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Differences in the Diets of Female and Male Red Deer: The Meaning for Sexual Segregation

  • garcia;, fernanda
Publication Date
Mar 31, 2023
DOI: 10.3390/biology12040540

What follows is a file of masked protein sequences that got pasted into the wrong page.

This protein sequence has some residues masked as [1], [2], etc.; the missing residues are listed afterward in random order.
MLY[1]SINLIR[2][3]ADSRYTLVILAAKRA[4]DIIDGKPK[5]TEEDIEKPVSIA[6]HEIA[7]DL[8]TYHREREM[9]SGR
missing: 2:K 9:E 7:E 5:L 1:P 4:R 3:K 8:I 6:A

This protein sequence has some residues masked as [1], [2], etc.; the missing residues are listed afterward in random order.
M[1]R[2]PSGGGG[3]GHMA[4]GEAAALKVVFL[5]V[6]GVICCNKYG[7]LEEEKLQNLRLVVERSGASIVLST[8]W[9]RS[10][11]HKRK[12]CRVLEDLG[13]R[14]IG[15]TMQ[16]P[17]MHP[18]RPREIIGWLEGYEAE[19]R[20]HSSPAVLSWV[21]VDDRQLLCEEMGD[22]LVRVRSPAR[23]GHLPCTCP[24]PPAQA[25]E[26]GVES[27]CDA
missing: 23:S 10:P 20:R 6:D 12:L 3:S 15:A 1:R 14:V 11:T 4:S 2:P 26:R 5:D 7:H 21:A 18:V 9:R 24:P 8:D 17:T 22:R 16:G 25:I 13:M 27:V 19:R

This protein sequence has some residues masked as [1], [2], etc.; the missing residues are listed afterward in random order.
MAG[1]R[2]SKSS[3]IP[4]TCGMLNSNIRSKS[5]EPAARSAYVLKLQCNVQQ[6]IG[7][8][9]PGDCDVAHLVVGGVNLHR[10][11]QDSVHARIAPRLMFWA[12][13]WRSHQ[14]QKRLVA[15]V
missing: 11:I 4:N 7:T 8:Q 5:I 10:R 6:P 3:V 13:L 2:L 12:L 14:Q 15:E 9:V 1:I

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Sexual segregation is a common phenomenon among animals, particularly dimorphic ones. Although widely addressed, the reasons and consequences of sexual segregation are still an important topic in need of better understanding. In this study, we mainly evaluate the diet composition and feeding behaviour of animals, which are related to the use of different habitats by the sexes, a special case of sexual segregation also termed habitat segregation. Sexually size dimorphic males and females often have different energetic and nutritional needs and, thus, different diets. We collected fresh faecal samples from wild Iberian red deer (Cervus elaphus L.) in Portugal. Samples were analysed in terms of diet composition and quality. As expected, both sexes differed in their diet composition, with males eating more arboreous species than females, but this difference was affected by sampling periods. Diet composition of both sexes had the biggest differences (and the lowest overlap) in spring, which corresponds to the end of gestation and beginning of birth. These differences might be a consequence of the sexual body size dimorphism characteristic of this species, as well as of different needs due to different reproductive costs. No differences regarding the quality of the excreted diet were observed. Our results may help to understand some patterns of sexual segregation observed in this red deer population. However, besides foraging ecology, other factors may also be contributing to sexual segregation in this Mediterranean population of red deer, and further studies focusing on sexual differences regarding feeding behaviour and digestibility are needed.

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